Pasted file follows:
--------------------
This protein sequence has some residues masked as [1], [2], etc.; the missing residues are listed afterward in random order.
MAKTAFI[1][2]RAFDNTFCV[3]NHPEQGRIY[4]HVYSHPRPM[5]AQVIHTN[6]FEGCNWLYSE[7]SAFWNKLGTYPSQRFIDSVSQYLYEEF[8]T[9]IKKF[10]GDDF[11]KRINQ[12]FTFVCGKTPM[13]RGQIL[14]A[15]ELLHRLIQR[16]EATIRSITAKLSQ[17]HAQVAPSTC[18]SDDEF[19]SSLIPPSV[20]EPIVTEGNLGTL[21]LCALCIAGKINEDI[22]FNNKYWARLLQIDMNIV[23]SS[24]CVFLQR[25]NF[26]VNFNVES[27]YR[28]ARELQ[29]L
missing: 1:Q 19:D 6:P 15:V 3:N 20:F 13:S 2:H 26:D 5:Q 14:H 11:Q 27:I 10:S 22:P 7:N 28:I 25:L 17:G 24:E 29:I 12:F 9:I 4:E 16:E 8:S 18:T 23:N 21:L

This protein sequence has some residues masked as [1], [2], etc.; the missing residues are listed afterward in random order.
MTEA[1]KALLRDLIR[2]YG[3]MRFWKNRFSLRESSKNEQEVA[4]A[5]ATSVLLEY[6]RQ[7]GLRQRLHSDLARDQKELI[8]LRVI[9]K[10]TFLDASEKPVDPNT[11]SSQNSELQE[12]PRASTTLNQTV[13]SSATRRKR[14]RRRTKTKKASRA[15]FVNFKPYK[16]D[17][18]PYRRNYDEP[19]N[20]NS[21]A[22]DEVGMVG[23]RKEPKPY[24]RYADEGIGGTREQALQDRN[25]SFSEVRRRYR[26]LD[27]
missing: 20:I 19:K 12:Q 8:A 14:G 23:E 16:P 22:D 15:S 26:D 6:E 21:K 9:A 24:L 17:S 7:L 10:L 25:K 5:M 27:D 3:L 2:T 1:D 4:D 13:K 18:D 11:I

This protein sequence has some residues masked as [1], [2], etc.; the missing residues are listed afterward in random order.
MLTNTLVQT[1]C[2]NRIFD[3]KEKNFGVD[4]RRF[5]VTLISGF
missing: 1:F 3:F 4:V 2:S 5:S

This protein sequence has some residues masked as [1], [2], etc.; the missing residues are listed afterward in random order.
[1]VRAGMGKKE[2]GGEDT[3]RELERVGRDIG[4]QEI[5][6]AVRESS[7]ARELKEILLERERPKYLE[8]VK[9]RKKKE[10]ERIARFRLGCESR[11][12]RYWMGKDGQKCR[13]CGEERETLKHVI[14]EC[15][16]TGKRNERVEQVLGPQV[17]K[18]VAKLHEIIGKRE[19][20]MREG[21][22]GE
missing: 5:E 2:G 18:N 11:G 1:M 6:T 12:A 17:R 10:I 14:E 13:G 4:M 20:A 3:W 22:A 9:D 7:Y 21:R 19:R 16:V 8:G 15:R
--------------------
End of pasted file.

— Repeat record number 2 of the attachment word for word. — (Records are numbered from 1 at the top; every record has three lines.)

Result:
This protein sequence has some residues masked as [1], [2], etc.; the missing residues are listed afterward in random order.
MTEA[1]KALLRDLIR[2]YG[3]MRFWKNRFSLRESSKNEQEVA[4]A[5]ATSVLLEY[6]RQ[7]GLRQRLHSDLARDQKELI[8]LRVI[9]K[10]TFLDASEKPVDPNT[11]SSQNSELQE[12]PRASTTLNQTV[13]SSATRRKR[14]RRRTKTKKASRA[15]FVNFKPYK[16]D[17][18]PYRRNYDEP[19]N[20]NS[21]A[22]DEVGMVG[23]RKEPKPY[24]RYADEGIGGTREQALQDRN[25]SFSEVRRRYR[26]LD[27]
missing: 20:I 19:K 12:Q 8:A 14:G 23:E 16:P 22:D 15:S 26:D 6:E 21:K 9:A 24:L 17:S 7:L 10:L 25:K 5:M 27:D 3:L 2:T 1:D 4:D 13:K 18:D 11:I